And this is also clear: the link between oral bacteria and various manifestations of bad health is strong. That’s why it’s important that you discuss any conditions you have or may be at risk for with your dentist as you consider treating your oral health issues.
You knew brushing and flossing could prevent cavities, bad breath and gum disease. Perhaps you even knew that good oral hygiene could reduce your risk of heart disease. But did you know that these habits could also reduce your risk of cancer?
Research conducted by a team from Hebrew University’s School of Medicine and School of Dental Medicine discovered that an oral bacteria known as Fusobacterium nucleatum impairs the ability of the immune system to fight cancer.
Dr. Ofer Mandelboim and Dr. Gilad Bachrach, co-authors of the study, found that when the bacteria encountered colon cancer cells, the cancer cells were better able to defend themselves against TIGIT, a specific type of immune cell that has recently been discovered to block the spread of cancer.
Nucleatum is associated with a variety of ill effects, including premature birth, stillbirth and heart disease. The US National Institute of Health reports a case of a woman who had gingivitis associated with pregnancy. She developed a respiratory infection and her baby was stillborn. It is suspected that the respiratory infection weakened her immune system enough that the bacteria was able to enter her bloodstream and migrate to her uterus, affecting her unborn child.
The question arises, how does the bacteria migrate from the mouth to the uterus, heart, colon, or other organs? The bacteria enters the bloodstream through pockets in the gums caused by gingivitis.
The bacteria’s record made it a logical focus for studying its effects on cancer after the researchers found the bacteria in human colorectal cancer cells. This is the first study to demonstrate a solid connection between the presence of the bacteria and worsening of the condition of some cancer patients.
The study showed that the Fap2, a protein in the outer membrane of the bacteria, bound itself to the TIGIT and prevented them from attacking cancer cells.
This discovery could lead to the development of new treatment options. If F. nucleatum interferes with the body’s ability to attack cancer cells, then blocking the bacteria from interacting with the cancer cells or immune cells may support the ability of the body to attack the cancer and keep it from spreading.
The researchers expect to next look for ways to improve the prognosis of cancer patients by either removing the offending protein from F. nucleatum, or rendering it unable to bind with the TIGIT cells.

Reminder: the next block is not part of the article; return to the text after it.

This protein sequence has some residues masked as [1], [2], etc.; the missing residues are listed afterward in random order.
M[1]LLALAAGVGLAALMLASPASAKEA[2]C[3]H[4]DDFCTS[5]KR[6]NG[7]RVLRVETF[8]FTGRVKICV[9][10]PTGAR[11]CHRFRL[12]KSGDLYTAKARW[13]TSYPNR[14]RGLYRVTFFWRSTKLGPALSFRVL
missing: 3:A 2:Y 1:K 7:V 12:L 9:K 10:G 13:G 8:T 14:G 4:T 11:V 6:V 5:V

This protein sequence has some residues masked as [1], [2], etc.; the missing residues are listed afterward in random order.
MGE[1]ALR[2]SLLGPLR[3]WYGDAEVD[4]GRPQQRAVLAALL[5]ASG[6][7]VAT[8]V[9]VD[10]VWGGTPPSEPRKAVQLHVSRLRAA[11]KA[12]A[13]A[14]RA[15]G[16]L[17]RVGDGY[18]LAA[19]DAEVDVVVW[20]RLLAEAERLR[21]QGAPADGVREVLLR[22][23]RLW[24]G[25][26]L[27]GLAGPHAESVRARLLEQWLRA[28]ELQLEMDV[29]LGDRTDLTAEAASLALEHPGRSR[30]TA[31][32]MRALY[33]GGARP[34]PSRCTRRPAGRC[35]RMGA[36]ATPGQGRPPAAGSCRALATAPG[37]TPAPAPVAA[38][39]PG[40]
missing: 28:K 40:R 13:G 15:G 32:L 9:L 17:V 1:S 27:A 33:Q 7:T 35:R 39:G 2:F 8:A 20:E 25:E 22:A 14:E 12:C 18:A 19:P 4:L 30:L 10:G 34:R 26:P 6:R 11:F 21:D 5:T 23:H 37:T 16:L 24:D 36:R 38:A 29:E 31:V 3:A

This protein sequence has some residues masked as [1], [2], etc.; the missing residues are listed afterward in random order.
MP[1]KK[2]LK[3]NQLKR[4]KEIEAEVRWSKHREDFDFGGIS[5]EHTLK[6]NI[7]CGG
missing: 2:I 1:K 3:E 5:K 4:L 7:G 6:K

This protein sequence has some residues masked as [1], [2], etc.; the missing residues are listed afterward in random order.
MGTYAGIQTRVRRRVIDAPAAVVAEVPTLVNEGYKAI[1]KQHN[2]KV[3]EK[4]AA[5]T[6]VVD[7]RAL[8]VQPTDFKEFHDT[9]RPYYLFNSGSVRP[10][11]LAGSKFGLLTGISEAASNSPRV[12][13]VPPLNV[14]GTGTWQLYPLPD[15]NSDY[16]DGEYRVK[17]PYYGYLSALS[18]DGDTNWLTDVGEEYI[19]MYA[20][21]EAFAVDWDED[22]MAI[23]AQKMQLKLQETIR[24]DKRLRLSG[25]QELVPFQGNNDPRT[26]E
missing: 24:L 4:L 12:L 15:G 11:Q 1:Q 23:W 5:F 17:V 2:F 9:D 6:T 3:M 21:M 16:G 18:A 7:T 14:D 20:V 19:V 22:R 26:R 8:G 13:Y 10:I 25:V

Individual cancer risk is complicated and influenced by a variety of factors, including age, environment, genetics, and lifestyle. Good oral hygiene may have limited effect on your risk, but it will keep your bacteria levels in check and prevent its entry into the bloodstream. Just one more reason to brush and floss every day.
For a free oral cancer screening, call (619) 640-5100
If you’ve been told you need a dental crown, you can have a better experience if you ask a few questions and check on a few things to make sure you’re getting the highest quality of care and a restoration that will last for as long as possible.
Here are some things to consider:
Is the crown American made? Some dentists save money by using overseas dental labs in China or perhaps Costa Rica. In most of these foreign labs, the technicians use less expensive materials and even low-quality recycled dental metals or porcelain. If you have any concerns, ask for the lab slip that shows how much gold and porcelain is being used and where the restoration was made.
What’s the lifespan of the crown? And is there a breakage warranty? You can usually expect good crowns to last 10 to 15 years with good oral hygiene. But a crown made of inferior products could break down in half that time or less. Some dental labs will offer a one-year warranty on crowns. The warranty and the lifespan issue is most important with non-metal crowns.
Will a lab-made provisional crown be used? It can help to make the right color and shape decision if the dentist has the lab make a provisional or trial crown. This is also often used if the mouth must heal before a permanent crown can be placed. A lab-created temp crown allows you to see what your new crown will look like in shape and color, then a permanent can be made of better materials to match. If you don’t like it, adjustments can be made when the permanent crown is fabricated. While there is often an additional charge for a provisional crown, it can make a lot of sense. Expect the final crown to be stronger and look more natural than the provisional crown.
Can you see the crown before it’s put in your mouth? It belongs to you, and you have a right to see it before it’s placed. You need to be able to see that the color and shape are the way you want them to be before permanent placement in your mouth. It’s essential that you voice any concerns you have because this is something that will be in your mouth for years and needs to be made to your specifications. Work with the dentist to make any adjustments necessary before permanent placement of the crown.